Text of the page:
Perhaps they worship ( the office holders) another god? Will they place an advert in the Telegraph or Spectator? Will they apologise to the many Christians of a Right leaning belief? Forgive one for asking in such terms but; ‘ what the Hell’s going on?’

  • Paul Greenwood

    Is it a public-funding project or a C of E Project ?

  • Plasterer

    Not wanting to be Devil’s advocate, but did you contact them to make sure it wasn’t a stupid copy/paste blunder?

    That kind of thing often happens with job adverts.

  • CliveM

    Has the Diocese released a statement on this?

    • Chefofsinners

      No. Because when they employed a press officer they acted in the interests of diversity and inclusion by specifying ‘does not need to be able to read, write or speak English’.

  • Anton

    Is it necessary to be a Christian to worship in the diocese?

    • Dolphinfish

      Is it necessary to be a Christian to be an Anglican?

      • Ian

        Yes. Few in the CofE are actually Anglican. Liberal Protestantism is not Anglicanism 🙂

        • David

          Well said, Sir !

  • Ian

    Aaaaand there goes Truro’s lampstand.

  • Mrs Proudie of Barchester

    Bwahhahhahhahahahahahahahahahahahah sorry, but I am rolling on the floor laughing! It just gets more and more bizarre…

  • John

    Situations Wanted: a new role has been created to lead blind persons in Cornwall. The successful candidate can be short-sighted, long-sighted, otherwise visually impaired, or totally blind. Cataracts welcome. Forty grand salary!

  • Reading the job advert, it sounds more like a project management position than anything missionary. Take away the title and it could be a job in any other sector. To me, the real shame is that the church feels it has to dress up in worldly clothes and embrace the jargon of the business world. As Jesus said to St. Peter: ‘You are Peter, and upon this rock I will build my Church, as you have exceptional project management skills, the ability to manage stakeholders, implement change and balance multiple project simultaneously.”

    • David

      Good to see more people beginning to quote Scripture from the new, innovative, progressive and ever so shiny, “International Managerial Bullshit” translation. Our new Bible will really fill the pews !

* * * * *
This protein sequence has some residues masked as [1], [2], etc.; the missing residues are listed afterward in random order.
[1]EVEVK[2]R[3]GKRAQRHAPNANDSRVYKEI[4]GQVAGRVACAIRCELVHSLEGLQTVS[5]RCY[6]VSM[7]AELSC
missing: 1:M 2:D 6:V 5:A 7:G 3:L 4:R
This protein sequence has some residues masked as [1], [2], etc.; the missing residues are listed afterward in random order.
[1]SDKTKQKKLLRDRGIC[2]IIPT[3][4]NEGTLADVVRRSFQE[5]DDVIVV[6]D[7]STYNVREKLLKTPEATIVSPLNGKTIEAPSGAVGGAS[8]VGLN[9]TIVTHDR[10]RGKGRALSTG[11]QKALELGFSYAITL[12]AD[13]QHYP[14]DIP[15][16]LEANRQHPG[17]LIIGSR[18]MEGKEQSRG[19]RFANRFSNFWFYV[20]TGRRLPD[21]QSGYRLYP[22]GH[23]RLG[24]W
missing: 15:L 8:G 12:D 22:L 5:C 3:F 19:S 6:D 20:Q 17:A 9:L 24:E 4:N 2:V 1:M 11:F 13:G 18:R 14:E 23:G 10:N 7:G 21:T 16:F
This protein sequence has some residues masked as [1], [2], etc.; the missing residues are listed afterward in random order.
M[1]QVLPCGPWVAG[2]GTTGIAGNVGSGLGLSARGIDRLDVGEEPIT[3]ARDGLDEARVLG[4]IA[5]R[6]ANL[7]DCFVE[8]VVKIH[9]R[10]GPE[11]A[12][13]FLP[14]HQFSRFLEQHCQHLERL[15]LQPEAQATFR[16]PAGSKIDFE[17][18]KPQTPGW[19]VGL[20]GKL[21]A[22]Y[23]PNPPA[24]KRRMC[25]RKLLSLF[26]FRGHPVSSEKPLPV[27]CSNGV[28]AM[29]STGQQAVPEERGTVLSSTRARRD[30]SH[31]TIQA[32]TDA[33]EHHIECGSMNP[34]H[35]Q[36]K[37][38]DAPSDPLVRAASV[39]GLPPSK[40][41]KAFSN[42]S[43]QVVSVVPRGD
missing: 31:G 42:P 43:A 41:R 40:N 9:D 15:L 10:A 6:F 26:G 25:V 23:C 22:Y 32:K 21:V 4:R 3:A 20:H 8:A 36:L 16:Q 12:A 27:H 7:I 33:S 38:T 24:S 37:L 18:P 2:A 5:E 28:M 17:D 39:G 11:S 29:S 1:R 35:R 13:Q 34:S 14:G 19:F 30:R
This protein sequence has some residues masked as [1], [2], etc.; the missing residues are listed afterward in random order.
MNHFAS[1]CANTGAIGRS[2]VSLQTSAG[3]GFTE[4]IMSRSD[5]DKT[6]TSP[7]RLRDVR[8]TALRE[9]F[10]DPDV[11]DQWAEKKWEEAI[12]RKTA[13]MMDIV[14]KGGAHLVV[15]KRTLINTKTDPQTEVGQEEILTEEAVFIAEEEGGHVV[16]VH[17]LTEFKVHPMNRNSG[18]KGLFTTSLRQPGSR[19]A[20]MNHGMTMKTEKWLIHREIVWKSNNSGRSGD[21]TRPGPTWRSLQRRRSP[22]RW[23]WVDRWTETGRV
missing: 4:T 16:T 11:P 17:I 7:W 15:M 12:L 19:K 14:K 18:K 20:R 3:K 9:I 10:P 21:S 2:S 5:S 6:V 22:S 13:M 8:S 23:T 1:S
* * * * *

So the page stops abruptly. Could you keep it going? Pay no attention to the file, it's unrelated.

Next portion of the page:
• The pews? The IMBV Bible is only designed to fit into comfy, repositionable plush chairs!

  • Inspector General

    …and Jesus wept. Wait! No he isn’t! Those are tears of laughter running down his face…

    • Chefofsinners

      I think you will find it is a cold sweat.

  • Chefofsinners

    I fully support this idea. Look at the CoE’s track record on evangelism. A non-Christian would almost certainly be more effective.

  • Chefofsinners

    Can anyone update me? What is the missionary position?

    • Royinsouthwest

      I’m sure that most of the applicants know the answer to that and will be able to describe alternatives as well.

    • Sarky

      I think you come out on top!

  • ‘Quem Jupiter vult perdere, dementat prius.’

    • IrishNeanderthal

      I had thought of a similar saying, but in English.

      Isaac Asimov wrote a novel, based on the saying “Against stupidity the Gods themselves contend in vain”.

  • IrishNeanderthal
  • Ok, they’ve obviously done this to try and attract non-Christians, but if one isn’t a Christian when one applies, is it a pre-requisite that one is open to becoming Christian in order to perform the job properly?

  • ecclesiaman

    This does not look like a mistake. There is very likely to be a difference between a practising Anglican and a practising Christian, some MP’s come to mind. We probably have too many of the former and too few of the latter!
    The expediency of administrators is preferred to the calibre of actual Christians. The arm of the flesh preferred to the enabling of the Holy Spirit. Says it all really.

    • Chefofsinners

      It is as Tony Benn said: “The Labour party has never been a socialist party, although there have always been socialists in it – a bit like Christians in the Church of England.”

    • Merchantman

      As you say it says it all. This is in effect a job equivalent to Bishop-lite. Non- Christians may apply.

  • Dolphinfish

    I suppose in fairness we should enquire if this has anything to do with discrimination law. I think if should be covered under the exceptions, but has anyone asked?

    • Inspector General

      One is reminded of when the Equal Opportunities Act came into being. Crafties, such as publicans wanting barmaids tried to get round the thing by advertising for ‘bar staff that look good in a dress’. That too was made illegal.

      • Anton

        I’m sure you’d have looked great, Inspector.

  • David

    Ukip has just announced that it is now open for nominations to its leadership contest. Applicants need not support Brexit, democracy or even be British.

    • Royinsouthwest

      UKIP must be sooo behind the times. Look at the trio running the Labour Party. Do their three bodies have a single patriotic bone between them?

  • CliveM